This Is Where Confederate Loyalists Fled To After The Civil War

There are lots of ways to handle losing. Whether it's a game, a company, or a discussion with another human being who, like you, deserves respect, there are choices. Shake hands and congratulate the winner. "You played/negotiated/spoke better. Well done." Conversely, there are different ways to win: "Thank you for the game." "You made some fair points." "Let's get together again and talk." Or there's always "it wasn't a loss, it was a strategic retreat," or "you cheated," or "this is not over yet!" For instance, the American Civil War.

The late Charlie Daniels had a decent hit in 1974 with "The South's Gonna Do It Again." It would have provided a proper ear worm for Confederate forces and loyalists in 1865 after Lee surrendered to Grant at Appomattox Courthouse. Post-war conditions were not ideal in the southern states. Most of the war had been fought on Confederate soil, and it showed. Agriculture and infrastructure were devastated. Thousands of lives had been lost; other lives were irretrievably damaged. Economic opportunity was nearly nonexistent.

Robert E. Lee disagreed with those who fled the South

Some people went West to start over. There was land to be settled for displaced Southerners. More than one writer has suggested that part of the controversy in Tombstone, Arizona, between the Earps and the Cow-boys was that the Earps and their backers were Northerners — Virgil and James had both fought in the Union army — and as Casey Tefertiller writes in Wyatt Earp: The Life Behind the Legend, "the ranchers and cowboys of southern Arizona were mostly Democrats of Southern origin or sympathies." (Doc Holliday, Earp ally and son of Georgia, was an exception.) But not everyone who remained loyal to the defeated Confederacy — the noble "Lost Cause," celebrated by poets like Father Abram Ryan, per the Alabama website — even stayed within the freshly reunited United States. Slavery was abolished. The cause was lost. The war was over — but that didn't have to mean the end. They were facing a military occupation by Northern troops in the wake of the conflict, what some called the "War of Northern Aggression."

A few prominent Confederates argued against an exodus, Robert E. Lee among them. But others were determined to take their ball and leave not only the game, but the country.

Brazil offered a chance to preserve the Southern way of life after their devastating defeat

One group, eventually numbering a couple of thousand, tried to establish a colony in Mexico, says the Abbeville Institute — "New Virginia." Others headed for British Honduras. Slavery had been abolished in both countries, however, and so a much more attractive — and popular — option was Brazil.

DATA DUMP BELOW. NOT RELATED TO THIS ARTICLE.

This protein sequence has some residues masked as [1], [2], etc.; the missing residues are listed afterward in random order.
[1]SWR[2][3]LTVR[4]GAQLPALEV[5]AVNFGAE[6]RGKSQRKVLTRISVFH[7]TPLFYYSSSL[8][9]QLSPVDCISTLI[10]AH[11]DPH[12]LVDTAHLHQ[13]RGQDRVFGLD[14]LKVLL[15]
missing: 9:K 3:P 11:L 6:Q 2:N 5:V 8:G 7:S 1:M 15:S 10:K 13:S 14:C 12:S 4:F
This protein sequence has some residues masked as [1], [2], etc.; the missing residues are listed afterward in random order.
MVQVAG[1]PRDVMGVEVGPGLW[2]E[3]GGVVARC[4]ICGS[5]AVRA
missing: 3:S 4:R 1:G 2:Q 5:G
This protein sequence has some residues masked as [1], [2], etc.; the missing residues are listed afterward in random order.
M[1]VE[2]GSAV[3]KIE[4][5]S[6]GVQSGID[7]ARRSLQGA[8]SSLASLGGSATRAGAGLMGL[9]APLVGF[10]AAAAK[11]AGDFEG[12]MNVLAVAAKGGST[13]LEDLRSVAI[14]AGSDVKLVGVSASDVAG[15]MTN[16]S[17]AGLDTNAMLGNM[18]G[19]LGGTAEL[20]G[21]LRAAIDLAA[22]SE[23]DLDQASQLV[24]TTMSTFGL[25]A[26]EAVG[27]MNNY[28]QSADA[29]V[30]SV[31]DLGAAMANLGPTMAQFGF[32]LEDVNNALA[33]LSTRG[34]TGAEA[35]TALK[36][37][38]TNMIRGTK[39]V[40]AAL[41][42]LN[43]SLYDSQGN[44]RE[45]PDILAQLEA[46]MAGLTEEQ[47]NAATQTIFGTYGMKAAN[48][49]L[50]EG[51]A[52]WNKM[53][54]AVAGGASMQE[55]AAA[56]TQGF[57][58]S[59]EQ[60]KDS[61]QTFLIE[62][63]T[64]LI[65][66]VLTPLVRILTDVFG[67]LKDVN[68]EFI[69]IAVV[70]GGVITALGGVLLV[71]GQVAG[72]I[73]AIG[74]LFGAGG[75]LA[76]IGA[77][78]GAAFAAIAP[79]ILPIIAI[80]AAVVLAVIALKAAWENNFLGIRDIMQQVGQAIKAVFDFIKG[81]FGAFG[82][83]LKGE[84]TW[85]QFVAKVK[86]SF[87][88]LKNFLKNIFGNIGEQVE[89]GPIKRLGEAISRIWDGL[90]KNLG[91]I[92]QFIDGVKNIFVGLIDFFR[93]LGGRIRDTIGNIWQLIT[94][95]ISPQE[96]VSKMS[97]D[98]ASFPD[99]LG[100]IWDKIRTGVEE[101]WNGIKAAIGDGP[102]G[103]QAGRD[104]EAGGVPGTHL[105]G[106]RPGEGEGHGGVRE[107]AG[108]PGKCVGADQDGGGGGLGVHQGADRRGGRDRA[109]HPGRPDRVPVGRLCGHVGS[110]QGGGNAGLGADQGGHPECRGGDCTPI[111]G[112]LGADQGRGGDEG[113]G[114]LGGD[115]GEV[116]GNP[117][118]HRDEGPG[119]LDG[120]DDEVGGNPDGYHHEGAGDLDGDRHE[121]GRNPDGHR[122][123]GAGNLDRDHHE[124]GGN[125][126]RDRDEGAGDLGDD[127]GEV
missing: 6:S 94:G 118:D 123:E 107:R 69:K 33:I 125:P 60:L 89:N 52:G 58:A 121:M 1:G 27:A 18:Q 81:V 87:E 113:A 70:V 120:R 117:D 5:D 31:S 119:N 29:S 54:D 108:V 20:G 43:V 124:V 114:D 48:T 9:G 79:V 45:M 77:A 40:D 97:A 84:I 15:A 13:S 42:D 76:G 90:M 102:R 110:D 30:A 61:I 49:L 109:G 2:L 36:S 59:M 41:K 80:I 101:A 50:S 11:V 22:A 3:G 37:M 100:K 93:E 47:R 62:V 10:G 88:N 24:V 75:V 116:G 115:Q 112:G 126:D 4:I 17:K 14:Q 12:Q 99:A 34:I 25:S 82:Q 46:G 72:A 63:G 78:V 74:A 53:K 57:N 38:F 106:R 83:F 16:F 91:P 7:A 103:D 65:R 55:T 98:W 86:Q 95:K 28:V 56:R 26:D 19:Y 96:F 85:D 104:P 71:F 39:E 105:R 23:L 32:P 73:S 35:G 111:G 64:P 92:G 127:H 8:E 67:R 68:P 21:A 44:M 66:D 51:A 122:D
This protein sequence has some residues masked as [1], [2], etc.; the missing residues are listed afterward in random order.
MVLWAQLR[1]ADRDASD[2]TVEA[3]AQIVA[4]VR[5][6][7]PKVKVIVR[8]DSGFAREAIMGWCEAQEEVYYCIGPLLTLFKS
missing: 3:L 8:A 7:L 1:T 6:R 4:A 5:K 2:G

It was there that the majority of the 10,000-20,000 expatriate Confederates tried to establish new homes. Slavery was still legal, and areas were right for growing cotton, particularly in Sao Paulo. There were government incentives as well. As History reports, Brazil's Emperor Don Pedro II had been a Confederate ally during the war. He openly encouraged Confederates to emigrate there, subsidizing their transportation costs, offering cheap land (22 cents per acre), and easing citizenship.

It worked for a while, for a few. The displaced Southerners brought new agricultural techniques (new to Brazil, anyway) and varying crops (watermelons, pecans). Some brought slaves with them, illegally; others purchased slaves once they arrived. Says Luciana da Cruz Brito, professor of history at the Federal University of Recôncavo da Bahia, ""I have no doubt that they came to Brazil because of slavery."

Slavery was still legal in Brazil

It didn't work for everyone. Language was a problem — Portuguese was (and is) the predominant language in Brazil — and conditions were not quite as rosy as the Emperor had painted them in his newspaper ads enticing immigration. They weren't coming to already-established plantations; once again, they had to carve their farms out of the wilderness. As All That's Interesting explains, the Southerners began to drift away from their original colonies. With the end of Reconstruction, and the growth of Jim Crow segregation laws, the South was attractive once again to the expatriate racists. Many returned, perhaps with the misplaced hope that the South would, indeed, do it again.

The Confederados, per History Daily, are a presence in Brazil to this day, known as the "Fraternidade Descendência Americana," says Vice. They organize regular celebrations of Southern culture and history, and as Historynet tells us, "They see themselves as Brazilians, but also as distinctly American — the last Rebels of the Civil War."